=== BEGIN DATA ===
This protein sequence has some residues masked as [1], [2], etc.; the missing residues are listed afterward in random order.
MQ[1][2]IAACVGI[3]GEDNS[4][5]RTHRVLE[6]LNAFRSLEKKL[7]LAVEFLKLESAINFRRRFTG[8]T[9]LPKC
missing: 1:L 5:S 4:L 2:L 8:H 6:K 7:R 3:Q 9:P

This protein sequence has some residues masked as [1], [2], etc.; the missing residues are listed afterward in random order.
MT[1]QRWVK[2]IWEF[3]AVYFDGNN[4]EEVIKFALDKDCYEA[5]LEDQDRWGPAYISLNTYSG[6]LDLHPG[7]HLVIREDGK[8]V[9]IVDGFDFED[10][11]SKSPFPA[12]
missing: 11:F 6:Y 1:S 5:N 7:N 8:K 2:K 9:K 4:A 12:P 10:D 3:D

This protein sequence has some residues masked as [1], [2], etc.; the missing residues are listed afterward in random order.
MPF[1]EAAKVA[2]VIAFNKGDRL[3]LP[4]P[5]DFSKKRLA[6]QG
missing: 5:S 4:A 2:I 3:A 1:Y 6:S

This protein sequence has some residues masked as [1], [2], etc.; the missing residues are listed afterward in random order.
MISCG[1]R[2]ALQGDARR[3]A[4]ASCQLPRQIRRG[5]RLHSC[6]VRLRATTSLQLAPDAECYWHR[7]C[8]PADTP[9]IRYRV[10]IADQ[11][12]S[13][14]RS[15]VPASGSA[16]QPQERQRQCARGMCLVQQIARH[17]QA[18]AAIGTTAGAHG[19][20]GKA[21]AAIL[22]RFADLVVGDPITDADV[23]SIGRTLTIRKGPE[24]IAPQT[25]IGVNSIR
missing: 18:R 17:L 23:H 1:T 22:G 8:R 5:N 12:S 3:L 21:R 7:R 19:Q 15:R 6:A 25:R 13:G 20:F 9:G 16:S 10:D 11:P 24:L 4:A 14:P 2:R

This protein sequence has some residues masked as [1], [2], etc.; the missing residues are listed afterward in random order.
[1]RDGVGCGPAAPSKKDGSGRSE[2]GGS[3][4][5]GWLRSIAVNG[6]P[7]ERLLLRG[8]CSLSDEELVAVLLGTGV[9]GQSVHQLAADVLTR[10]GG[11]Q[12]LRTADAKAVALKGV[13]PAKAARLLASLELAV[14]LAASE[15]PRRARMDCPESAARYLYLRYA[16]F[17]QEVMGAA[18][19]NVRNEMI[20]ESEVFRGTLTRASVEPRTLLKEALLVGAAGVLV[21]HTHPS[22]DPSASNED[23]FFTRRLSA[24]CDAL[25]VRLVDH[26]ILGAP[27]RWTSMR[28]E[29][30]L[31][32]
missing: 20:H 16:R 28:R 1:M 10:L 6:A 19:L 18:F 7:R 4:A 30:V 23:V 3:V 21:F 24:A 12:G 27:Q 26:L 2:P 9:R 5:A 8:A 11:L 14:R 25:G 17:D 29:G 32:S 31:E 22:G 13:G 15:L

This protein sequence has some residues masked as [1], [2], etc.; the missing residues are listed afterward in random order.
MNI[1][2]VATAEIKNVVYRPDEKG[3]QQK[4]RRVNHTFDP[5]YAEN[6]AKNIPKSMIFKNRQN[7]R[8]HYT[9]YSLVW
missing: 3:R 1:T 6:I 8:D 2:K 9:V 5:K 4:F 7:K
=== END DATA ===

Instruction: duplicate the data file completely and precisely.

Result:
This protein sequence has some residues masked as [1], [2], etc.; the missing residues are listed afterward in random order.
MQ[1][2]IAACVGI[3]GEDNS[4][5]RTHRVLE[6]LNAFRSLEKKL[7]LAVEFLKLESAINFRRRFTG[8]T[9]LPKC
missing: 1:L 5:S 4:L 2:L 8:H 6:K 7:R 3:Q 9:P

This protein sequence has some residues masked as [1], [2], etc.; the missing residues are listed afterward in random order.
MT[1]QRWVK[2]IWEF[3]AVYFDGNN[4]EEVIKFALDKDCYEA[5]LEDQDRWGPAYISLNTYSG[6]LDLHPG[7]HLVIREDGK[8]V[9]IVDGFDFED[10][11]SKSPFPA[12]
missing: 11:F 6:Y 1:S 5:N 7:N 8:K 2:K 9:K 4:A 12:P 10:D 3:D

This protein sequence has some residues masked as [1], [2], etc.; the missing residues are listed afterward in random order.
MPF[1]EAAKVA[2]VIAFNKGDRL[3]LP[4]P[5]DFSKKRLA[6]QG
missing: 5:S 4:A 2:I 3:A 1:Y 6:S

This protein sequence has some residues masked as [1], [2], etc.; the missing residues are listed afterward in random order.
MISCG[1]R[2]ALQGDARR[3]A[4]ASCQLPRQIRRG[5]RLHSC[6]VRLRATTSLQLAPDAECYWHR[7]C[8]PADTP[9]IRYRV[10]IADQ[11][12]S[13][14]RS[15]VPASGSA[16]QPQERQRQCARGMCLVQQIARH[17]QA[18]AAIGTTAGAHG[19][20]GKA[21]AAIL[22]RFADLVVGDPITDADV[23]SIGRTLTIRKGPE[24]IAPQT[25]IGVNSIR
missing: 18:R 17:L 23:H 1:T 22:G 8:R 5:N 12:S 3:L 21:R 7:R 19:Q 15:R 6:A 25:R 13:G 20:F 9:G 16:S 10:D 11:P 24:L 4:A 14:P 2:R

This protein sequence has some residues masked as [1], [2], etc.; the missing residues are listed afterward in random order.
[1]RDGVGCGPAAPSKKDGSGRSE[2]GGS[3][4][5]GWLRSIAVNG[6]P[7]ERLLLRG[8]CSLSDEELVAVLLGTGV[9]GQSVHQLAADVLTR[10]GG[11]Q[12]LRTADAKAVALKGV[13]PAKAARLLASLELAV[14]LAASE[15]PRRARMDCPESAARYLYLRYA[16]F[17]QEVMGAA[18][19]NVRNEMI[20]ESEVFRGTLTRASVEPRTLLKEALLVGAAGVLV[21]HTHPS[22]DPSASNED[23]FFTRRLSA[24]CDAL[25]VRLVDH[26]ILGAP[27]RWTSMR[28]E[29][30]L[31][32]
missing: 20:H 16:R 28:R 1:M 10:L 6:A 19:L 18:F 7:R 4:A 30:V 23:V 3:V 21:F 24:A 12:G 27:Q 26:L 2:P 9:R 5:A 8:A 11:L 14:R 25:G 17:D 29:G 32:S 31:E 22:G 13:G 15:L

This protein sequence has some residues masked as [1], [2], etc.; the missing residues are listed afterward in random order.
MNI[1][2]VATAEIKNVVYRPDEKG[3]QQK[4]RRVNHTFDP[5]YAEN[6]AKNIPKSMIFKNRQN[7]R[8]HYT[9]YSLVW
missing: 3:R 1:T 6:I 8:D 2:K 9:V 5:K 4:F 7:K